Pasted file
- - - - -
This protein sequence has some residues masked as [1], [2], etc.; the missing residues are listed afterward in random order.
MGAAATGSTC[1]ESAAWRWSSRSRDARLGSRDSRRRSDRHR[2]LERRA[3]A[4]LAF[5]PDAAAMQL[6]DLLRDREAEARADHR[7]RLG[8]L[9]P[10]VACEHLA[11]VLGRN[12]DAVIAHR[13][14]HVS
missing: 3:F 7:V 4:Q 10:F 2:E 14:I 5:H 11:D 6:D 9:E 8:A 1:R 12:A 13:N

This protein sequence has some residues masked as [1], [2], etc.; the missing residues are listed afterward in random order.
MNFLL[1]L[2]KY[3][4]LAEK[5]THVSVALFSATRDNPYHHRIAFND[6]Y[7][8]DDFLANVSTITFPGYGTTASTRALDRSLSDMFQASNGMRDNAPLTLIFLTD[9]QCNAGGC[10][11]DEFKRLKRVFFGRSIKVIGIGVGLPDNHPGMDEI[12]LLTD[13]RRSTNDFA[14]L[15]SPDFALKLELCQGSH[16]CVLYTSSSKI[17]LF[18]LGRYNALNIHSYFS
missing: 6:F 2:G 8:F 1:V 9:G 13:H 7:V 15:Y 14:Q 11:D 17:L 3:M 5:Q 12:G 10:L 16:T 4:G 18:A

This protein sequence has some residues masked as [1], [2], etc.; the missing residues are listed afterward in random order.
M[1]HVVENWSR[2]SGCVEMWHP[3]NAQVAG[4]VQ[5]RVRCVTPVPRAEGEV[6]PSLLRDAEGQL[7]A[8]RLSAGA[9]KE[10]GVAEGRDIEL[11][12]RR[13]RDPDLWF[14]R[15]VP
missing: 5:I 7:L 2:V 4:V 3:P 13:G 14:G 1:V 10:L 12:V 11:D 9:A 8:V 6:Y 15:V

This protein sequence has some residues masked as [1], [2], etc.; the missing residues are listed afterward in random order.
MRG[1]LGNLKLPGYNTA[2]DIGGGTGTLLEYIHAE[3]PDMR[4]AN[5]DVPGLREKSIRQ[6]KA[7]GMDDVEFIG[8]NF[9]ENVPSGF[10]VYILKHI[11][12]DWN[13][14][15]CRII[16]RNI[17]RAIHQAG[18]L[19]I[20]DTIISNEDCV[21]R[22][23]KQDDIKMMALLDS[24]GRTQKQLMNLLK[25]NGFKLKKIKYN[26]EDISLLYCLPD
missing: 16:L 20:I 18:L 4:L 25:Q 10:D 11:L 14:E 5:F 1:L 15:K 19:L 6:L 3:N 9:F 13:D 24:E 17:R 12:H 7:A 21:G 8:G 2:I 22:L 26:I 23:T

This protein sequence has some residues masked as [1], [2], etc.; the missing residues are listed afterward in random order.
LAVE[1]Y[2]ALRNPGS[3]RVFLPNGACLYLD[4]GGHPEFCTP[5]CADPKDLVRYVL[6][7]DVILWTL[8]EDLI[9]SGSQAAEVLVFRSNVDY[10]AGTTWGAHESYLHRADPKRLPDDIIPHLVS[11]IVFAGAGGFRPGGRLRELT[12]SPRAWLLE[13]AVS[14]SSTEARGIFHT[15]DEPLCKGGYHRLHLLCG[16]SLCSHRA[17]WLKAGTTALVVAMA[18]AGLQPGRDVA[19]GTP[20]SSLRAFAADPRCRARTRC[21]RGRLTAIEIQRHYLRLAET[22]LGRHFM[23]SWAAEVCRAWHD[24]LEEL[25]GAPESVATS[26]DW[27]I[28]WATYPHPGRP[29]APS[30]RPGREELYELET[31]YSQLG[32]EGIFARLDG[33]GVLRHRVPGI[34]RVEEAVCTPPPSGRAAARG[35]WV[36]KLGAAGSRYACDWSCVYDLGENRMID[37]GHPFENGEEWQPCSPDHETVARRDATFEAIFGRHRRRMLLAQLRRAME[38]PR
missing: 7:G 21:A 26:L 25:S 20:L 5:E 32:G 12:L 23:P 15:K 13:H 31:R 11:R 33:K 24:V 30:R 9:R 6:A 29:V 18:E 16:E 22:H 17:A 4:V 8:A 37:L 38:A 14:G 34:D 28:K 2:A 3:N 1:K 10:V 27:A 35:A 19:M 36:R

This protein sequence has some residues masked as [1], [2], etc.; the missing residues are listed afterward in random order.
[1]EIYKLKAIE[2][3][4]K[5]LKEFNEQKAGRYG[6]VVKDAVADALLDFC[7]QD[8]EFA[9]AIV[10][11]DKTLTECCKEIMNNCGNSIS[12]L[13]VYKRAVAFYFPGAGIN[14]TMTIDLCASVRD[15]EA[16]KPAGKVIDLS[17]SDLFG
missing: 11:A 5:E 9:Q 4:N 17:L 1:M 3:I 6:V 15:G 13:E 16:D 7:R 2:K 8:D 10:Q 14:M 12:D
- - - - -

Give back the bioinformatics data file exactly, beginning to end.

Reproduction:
This protein sequence has some residues masked as [1], [2], etc.; the missing residues are listed afterward in random order.
MGAAATGSTC[1]ESAAWRWSSRSRDARLGSRDSRRRSDRHR[2]LERRA[3]A[4]LAF[5]PDAAAMQL[6]DLLRDREAEARADHR[7]RLG[8]L[9]P[10]VACEHLA[11]VLGRN[12]DAVIAHR[13][14]HVS
missing: 3:F 7:V 4:Q 10:F 2:E 14:I 5:H 11:D 6:D 9:E 8:A 1:R 12:A 13:N

This protein sequence has some residues masked as [1], [2], etc.; the missing residues are listed afterward in random order.
MNFLL[1]L[2]KY[3][4]LAEK[5]THVSVALFSATRDNPYHHRIAFND[6]Y[7][8]DDFLANVSTITFPGYGTTASTRALDRSLSDMFQASNGMRDNAPLTLIFLTD[9]QCNAGGC[10][11]DEFKRLKRVFFGRSIKVIGIGVGLPDNHPGMDEI[12]LLTD[13]RRSTNDFA[14]L[15]SPDFALKLELCQGSH[16]CVLYTSSSKI[17]LF[18]LGRYNALNIHSYFS
missing: 6:F 2:G 8:F 1:V 9:G 13:H 7:V 15:Y 14:Q 11:D 17:L 3:M 5:Q 12:G 10:L 16:T 4:G 18:A

This protein sequence has some residues masked as [1], [2], etc.; the missing residues are listed afterward in random order.
M[1]HVVENWSR[2]SGCVEMWHP[3]NAQVAG[4]VQ[5]RVRCVTPVPRAEGEV[6]PSLLRDAEGQL[7]A[8]RLSAGA[9]KE[10]GVAEGRDIEL[11][12]RR[13]RDPDLWF[14]R[15]VP
missing: 5:I 7:L 2:V 4:V 3:P 13:G 14:G 1:V 10:L 12:V 11:D 9:A 8:V 6:Y 15:V

This protein sequence has some residues masked as [1], [2], etc.; the missing residues are listed afterward in random order.
MRG[1]LGNLKLPGYNTA[2]DIGGGTGTLLEYIHAE[3]PDMR[4]AN[5]DVPGLREKSIRQ[6]KA[7]GMDDVEFIG[8]NF[9]ENVPSGF[10]VYILKHI[11][12]DWN[13][14][15]CRII[16]RNI[17]RAIHQAG[18]L[19]I[20]DTIISNEDCV[21]R[22][23]KQDDIKMMALLDS[24]GRTQKQLMNLLK[25]NGFKLKKIKYN[26]EDISLLYCLPD
missing: 16:L 20:I 18:L 4:L 25:Q 10:D 11:L 14:E 5:F 1:L 15:K 19:L 6:L 3:N 9:F 13:D 24:E 17:R 12:H 7:A 21:G 8:G 2:I 22:L 26:I 23:T

This protein sequence has some residues masked as [1], [2], etc.; the missing residues are listed afterward in random order.
LAVE[1]Y[2]ALRNPGS[3]RVFLPNGACLYLD[4]GGHPEFCTP[5]CADPKDLVRYVL[6][7]DVILWTL[8]EDLI[9]SGSQAAEVLVFRSNVDY[10]AGTTWGAHESYLHRADPKRLPDDIIPHLVS[11]IVFAGAGGFRPGGRLRELT[12]SPRAWLLE[13]AVS[14]SSTEARGIFHT[15]DEPLCKGGYHRLHLLCG[16]SLCSHRA[17]WLKAGTTALVVAMA[18]AGLQPGRDVA[19]GTP[20]SSLRAFAADPRCRARTRC[21]RGRLTAIEIQRHYLRLAET[22]LGRHFM[23]SWAAEVCRAWHD[24]LEEL[25]GAPESVATS[26]DW[27]I[28]WATYPHPGRP[29]APS[30]RPGREELYELET[31]YSQLG[32]EGIFARLDG[33]GVLRHRVPGI[34]RVEEAVCTPPPSGRAAARG[35]WV[36]KLGAAGSRYACDWSCVYDLGENRMID[37]GHPFENGEEWQPCSPDHETVARRDATFEAIFGRHRRRMLLAQLRRAME[38]PR
missing: 7:G 21:A 26:L 25:S 20:L 5:E 32:G 12:L 23:P 15:K 13:H 31:R 11:R 33:K 24:V 30:R 9:R 6:A 29:V 18:E 16:E 22:H 17:A 4:V 8:A 37:L 38:A 14:G 34:D 28:K 2:A 3:N 1:K 10:V 27:A 35:A 19:M 36:R

This protein sequence has some residues masked as [1], [2], etc.; the missing residues are listed afterward in random order.
[1]EIYKLKAIE[2][3][4]K[5]LKEFNEQKAGRYG[6]VVKDAVADALLDFC[7]QD[8]EFA[9]AIV[10][11]DKTLTECCKEIMNNCGNSIS[12]L[13]VYKRAVAFYFPGAGIN[14]TMTIDLCASVRD[15]EA[16]KPAGKVIDLS[17]SDLFG
missing: 11:A 5:E 9:Q 4:N 17:L 1:M 3:I 6:V 15:G 13:E 16:D 7:R 2:K 8:D 10:Q 14:M 12:D